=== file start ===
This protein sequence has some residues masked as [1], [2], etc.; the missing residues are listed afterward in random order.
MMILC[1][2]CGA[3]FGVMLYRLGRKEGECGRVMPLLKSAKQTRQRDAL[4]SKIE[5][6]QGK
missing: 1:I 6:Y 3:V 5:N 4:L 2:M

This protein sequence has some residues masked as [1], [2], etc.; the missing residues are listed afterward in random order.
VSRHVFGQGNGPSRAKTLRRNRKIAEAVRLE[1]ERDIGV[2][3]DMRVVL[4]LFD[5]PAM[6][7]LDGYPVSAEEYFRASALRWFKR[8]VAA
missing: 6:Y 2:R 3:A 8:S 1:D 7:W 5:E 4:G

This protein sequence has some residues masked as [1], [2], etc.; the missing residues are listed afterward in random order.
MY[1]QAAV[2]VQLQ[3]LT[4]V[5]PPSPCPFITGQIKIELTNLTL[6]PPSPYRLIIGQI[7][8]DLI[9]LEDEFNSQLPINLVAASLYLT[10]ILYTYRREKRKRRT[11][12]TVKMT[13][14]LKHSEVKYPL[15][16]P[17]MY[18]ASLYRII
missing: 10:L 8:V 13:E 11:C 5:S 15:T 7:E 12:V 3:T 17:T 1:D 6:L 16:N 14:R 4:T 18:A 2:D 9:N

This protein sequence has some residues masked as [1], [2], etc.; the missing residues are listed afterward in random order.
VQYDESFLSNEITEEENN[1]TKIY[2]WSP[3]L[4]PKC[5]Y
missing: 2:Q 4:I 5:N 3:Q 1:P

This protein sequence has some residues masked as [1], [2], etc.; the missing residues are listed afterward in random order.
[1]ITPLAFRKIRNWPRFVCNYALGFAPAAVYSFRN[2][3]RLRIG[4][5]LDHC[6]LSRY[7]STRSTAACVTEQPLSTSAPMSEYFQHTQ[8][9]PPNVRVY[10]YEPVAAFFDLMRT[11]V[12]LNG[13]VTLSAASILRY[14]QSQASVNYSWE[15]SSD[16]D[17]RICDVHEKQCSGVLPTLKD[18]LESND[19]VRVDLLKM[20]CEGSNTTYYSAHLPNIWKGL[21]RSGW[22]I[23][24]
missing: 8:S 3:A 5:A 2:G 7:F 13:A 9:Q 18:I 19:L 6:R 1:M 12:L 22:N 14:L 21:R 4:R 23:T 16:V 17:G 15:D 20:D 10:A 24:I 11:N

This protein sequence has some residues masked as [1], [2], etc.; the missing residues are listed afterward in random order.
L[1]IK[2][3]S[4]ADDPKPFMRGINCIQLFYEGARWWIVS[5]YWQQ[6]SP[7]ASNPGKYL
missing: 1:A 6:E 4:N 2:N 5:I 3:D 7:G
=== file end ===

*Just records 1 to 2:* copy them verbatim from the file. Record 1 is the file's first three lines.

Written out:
This protein sequence has some residues masked as [1], [2], etc.; the missing residues are listed afterward in random order.
MMILC[1][2]CGA[3]FGVMLYRLGRKEGECGRVMPLLKSAKQTRQRDAL[4]SKIE[5][6]QGK
missing: 1:I 6:Y 3:V 5:N 4:L 2:M

This protein sequence has some residues masked as [1], [2], etc.; the missing residues are listed afterward in random order.
VSRHVFGQGNGPSRAKTLRRNRKIAEAVRLE[1]ERDIGV[2][3]DMRVVL[4]LFD[5]PAM[6][7]LDGYPVSAEEYFRASALRWFKR[8]VAA
missing: 6:Y 2:R 3:A 8:S 1:D 7:W 5:E 4:G